European Patent Application 0 256 516 teaches the preparation of non-cyclic polyalkylenepolyamines comprising reacting an alkylenediamine, such as ethylenediamine, with an alkanolamine, such as monoethanolamine, in the presence of a catalyst containing niobium, specifically niobium oxides, niobium halides, and niobium alkoxides Suitable reactants for this process also include piperazine, hydroxyalkylpiperazines and aminoalkylpiperazines.

U.S. Pat. No. 4,827,037 teaches a process of preparing polyalkylenepolyamines by reacting an alkyleneamine with an alkanolamine in the presence of a catalytically effective amount of a Group IIIB or IVB metal acid phosphate, such as lanthanum acid phosphate or zirconium phosphate, or a Group IVB sulfate or nitrate, such as zirconium sulfate or zirconium nitrate. The Group IIIB acid phosphates are taught to include the dihydrogen phosphates of scandium, cerium, samarium, europium, thulium, erbium, ytterbium, yttrium, lutetium, thorium, neodymium, praseodymium, dysprosium and gadolinium. U.S. Pat. No. 4,463,193, U.S. Pat. No. 4,578,517, and U.S. Pat. No. 4,617,418 teach along similar lines. Disadvantageously, some of these catalysts may disintegrate in the presence of water.

U.K. Patent Application 2,147,896A discloses a process of forming diethylenetriamine by reacting monoethanolamine with ammonia in the presence of ethylenediamine and a metal phosphate catalyst wherein the metal is chosen from Groups IIIB, IVB, VB and IIIA of the Periodic Table among others. Thus, lanthanum, yttrium, zirconium, titanium, vanadium, and niobium phosphate catalysts are disclosed. Disadvantageously, some of these catalysts may also disintegrate in the presence of water.

U.S. Pat. No. 4,540,822 discloses a process for preparing predominantly linear polyethylenepolyamines from ethylenediamine and monoethanolamine employing a catalyst comprising a phosphorus compound deposited on a Group IVB metal oxide, such as titanium, zirconium and hafnium oxides. U.S. Pat. No. 4,578,518, U.S. Pat. No. 4,578,519, U.S. Pat. No. 4,584,406 and U.S. Pat. No. 4,588,842 teach along similar lines. Disadvantageously, phosphorus may leach out of these catalysts causing catalyst deactivation and reactor plugging.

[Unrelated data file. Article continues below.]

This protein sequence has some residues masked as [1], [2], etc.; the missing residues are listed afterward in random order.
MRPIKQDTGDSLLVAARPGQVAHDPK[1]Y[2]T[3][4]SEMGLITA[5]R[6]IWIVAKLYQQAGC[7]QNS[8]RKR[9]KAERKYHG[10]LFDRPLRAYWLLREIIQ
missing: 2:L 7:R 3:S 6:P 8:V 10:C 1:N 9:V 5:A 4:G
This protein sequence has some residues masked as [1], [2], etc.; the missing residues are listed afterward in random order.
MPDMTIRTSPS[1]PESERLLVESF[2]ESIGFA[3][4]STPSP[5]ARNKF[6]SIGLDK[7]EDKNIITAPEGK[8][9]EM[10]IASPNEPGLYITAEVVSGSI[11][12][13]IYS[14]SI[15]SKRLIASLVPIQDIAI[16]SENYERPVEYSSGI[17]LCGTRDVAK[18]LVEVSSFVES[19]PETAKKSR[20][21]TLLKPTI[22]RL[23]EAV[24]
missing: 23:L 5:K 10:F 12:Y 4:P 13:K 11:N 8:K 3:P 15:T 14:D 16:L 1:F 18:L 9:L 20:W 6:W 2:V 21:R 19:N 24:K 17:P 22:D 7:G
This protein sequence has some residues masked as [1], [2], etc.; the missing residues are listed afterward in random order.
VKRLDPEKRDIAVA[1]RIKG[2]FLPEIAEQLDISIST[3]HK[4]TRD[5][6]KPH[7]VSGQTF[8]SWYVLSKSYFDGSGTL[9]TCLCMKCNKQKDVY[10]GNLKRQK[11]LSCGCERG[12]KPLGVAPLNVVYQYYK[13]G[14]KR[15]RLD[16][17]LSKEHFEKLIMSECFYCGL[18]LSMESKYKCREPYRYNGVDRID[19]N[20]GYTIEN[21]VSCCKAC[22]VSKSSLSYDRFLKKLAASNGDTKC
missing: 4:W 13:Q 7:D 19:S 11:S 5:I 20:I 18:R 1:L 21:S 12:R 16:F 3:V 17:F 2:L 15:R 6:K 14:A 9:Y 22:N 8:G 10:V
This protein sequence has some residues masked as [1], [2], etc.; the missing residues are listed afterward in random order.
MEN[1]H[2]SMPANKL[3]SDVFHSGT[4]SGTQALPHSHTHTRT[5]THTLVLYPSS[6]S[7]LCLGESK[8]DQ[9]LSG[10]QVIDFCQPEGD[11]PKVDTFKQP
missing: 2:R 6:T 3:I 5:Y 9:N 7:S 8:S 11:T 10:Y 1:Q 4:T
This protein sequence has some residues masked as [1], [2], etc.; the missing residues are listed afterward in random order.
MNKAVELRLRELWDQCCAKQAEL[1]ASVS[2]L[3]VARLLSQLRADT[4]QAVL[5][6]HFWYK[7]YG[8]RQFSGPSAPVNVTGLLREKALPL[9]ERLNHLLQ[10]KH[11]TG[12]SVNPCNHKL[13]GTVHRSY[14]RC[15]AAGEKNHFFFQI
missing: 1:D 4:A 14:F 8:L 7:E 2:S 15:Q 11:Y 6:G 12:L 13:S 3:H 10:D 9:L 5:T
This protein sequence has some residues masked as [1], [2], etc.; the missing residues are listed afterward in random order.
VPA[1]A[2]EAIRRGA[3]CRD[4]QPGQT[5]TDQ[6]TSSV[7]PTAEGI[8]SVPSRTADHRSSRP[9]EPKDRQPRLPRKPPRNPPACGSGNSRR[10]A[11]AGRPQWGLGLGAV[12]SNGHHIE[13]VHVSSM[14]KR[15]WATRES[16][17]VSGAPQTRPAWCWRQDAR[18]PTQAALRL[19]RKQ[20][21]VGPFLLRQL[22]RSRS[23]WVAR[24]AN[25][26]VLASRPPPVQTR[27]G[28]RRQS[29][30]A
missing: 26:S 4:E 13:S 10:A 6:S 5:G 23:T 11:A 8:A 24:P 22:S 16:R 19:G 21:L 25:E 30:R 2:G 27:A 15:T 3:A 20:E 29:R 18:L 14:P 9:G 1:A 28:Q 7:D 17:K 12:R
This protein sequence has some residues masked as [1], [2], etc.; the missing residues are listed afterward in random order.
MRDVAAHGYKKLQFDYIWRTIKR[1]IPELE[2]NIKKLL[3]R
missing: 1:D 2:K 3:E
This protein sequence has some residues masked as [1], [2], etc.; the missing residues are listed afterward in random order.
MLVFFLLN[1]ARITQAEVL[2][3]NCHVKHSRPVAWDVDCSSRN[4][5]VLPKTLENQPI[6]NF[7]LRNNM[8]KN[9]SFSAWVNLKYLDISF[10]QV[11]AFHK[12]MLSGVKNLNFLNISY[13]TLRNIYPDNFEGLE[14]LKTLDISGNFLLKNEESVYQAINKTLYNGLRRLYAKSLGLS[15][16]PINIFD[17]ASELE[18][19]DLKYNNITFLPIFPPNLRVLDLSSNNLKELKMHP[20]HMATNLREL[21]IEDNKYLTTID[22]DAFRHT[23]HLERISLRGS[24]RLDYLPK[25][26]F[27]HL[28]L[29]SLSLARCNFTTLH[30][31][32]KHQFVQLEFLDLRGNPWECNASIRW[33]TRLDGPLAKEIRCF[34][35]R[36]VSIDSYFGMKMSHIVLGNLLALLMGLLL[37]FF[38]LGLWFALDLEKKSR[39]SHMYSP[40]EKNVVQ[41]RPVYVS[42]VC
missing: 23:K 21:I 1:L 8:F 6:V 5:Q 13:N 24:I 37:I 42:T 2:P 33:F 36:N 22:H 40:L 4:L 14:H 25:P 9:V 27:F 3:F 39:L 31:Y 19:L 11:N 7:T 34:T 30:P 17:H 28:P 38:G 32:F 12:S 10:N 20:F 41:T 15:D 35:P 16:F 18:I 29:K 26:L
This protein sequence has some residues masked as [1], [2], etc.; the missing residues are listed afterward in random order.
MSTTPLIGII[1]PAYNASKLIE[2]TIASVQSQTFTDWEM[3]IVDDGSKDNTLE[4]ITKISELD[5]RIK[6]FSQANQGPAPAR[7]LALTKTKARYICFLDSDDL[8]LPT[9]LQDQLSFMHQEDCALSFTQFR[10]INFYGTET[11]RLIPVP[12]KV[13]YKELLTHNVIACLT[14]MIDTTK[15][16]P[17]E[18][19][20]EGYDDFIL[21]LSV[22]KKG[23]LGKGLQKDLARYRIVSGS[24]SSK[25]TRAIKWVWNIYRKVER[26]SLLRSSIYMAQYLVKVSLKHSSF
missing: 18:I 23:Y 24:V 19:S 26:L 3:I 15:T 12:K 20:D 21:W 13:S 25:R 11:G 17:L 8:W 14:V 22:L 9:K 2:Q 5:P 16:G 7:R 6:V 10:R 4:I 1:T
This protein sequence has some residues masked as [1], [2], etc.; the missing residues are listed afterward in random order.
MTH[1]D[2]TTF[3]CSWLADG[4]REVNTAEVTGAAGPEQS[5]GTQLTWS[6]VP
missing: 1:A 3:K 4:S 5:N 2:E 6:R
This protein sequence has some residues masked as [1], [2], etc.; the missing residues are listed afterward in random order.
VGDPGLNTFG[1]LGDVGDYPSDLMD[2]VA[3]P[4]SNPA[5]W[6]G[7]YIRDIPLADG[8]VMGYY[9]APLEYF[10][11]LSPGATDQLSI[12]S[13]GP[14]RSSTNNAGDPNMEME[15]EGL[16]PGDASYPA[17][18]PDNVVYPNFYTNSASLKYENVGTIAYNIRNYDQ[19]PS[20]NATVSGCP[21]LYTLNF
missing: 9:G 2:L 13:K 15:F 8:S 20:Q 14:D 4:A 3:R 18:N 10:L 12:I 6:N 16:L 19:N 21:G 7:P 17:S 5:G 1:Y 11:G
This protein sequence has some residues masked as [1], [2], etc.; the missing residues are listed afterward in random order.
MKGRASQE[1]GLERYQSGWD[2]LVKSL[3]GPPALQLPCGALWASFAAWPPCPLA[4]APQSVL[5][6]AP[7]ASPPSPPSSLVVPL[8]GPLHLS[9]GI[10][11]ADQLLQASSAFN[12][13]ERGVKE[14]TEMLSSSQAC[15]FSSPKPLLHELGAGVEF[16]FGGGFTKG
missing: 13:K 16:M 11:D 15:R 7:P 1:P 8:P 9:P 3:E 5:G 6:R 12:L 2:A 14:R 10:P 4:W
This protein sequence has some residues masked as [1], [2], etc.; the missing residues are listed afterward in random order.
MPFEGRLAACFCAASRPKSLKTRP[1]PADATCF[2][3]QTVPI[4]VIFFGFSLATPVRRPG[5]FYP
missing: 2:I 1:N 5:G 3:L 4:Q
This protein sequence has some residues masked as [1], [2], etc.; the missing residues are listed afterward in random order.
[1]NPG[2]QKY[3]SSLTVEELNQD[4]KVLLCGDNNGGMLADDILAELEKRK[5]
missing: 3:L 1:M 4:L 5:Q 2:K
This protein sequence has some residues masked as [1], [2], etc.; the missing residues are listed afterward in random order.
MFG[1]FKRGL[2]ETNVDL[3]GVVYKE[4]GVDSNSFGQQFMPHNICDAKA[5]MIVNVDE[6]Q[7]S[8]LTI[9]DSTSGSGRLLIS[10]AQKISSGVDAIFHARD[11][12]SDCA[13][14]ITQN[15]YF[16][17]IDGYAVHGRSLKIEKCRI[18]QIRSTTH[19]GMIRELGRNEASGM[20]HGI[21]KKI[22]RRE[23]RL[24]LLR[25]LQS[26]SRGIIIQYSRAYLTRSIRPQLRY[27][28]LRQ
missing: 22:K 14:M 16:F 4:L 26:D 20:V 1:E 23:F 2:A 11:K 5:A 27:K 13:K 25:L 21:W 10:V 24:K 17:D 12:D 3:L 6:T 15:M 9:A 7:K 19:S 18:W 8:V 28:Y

It would be advantageous to have a process which eliminates the need for neutralizing hydrohalide salts and disposing of a waste salt stream. It would be more advantageous to have a process for the direct animation of aliphatic alcohols to polyalkylenepolyamines which also does not require expensive metals and large quantities of hydrogen. It would be even more advantageous if such a process produces a high selectivity for linearly-extended products and low selectivity for undesirable cyclic materials. It would be most advantageous if the catalyst for such a process is insoluble in the presence of amines and retains its physical integrity in the presence of water. In such a process the problems of catalyst leaching, reactor plugging, and catalyst separation would be avoided. Accordingly, the combined aforementioned advantages would render the animation process suitable for industrial applications.

SUMMARY OF THE INVENTION

This invention is a process of preparing linearly-extended polyalkylenepolyamines which comprises contacting a difunctional aliphatic alcohol with a reactant aliphatic amine in the presence of a catalytic amount of a catalyst, described hereinafter. The contacting is conducted under reaction conditions such that a mixture of polyalkylenepolyamines enriched in linearly-extended products is produced. For the purposes of this invention "linearly-extended products" are defined as amine products arising from the condensation of the difunctional aliphatic alcohol and the reactant amine with the elimination of by-product water. Linearly-extended products are to be distinguished from undesirable cyclic products, which arise when the condensation of the alcohol and amine reactants is followed by internal cyclization to form an undesirable nitrogen-containing heterocycle.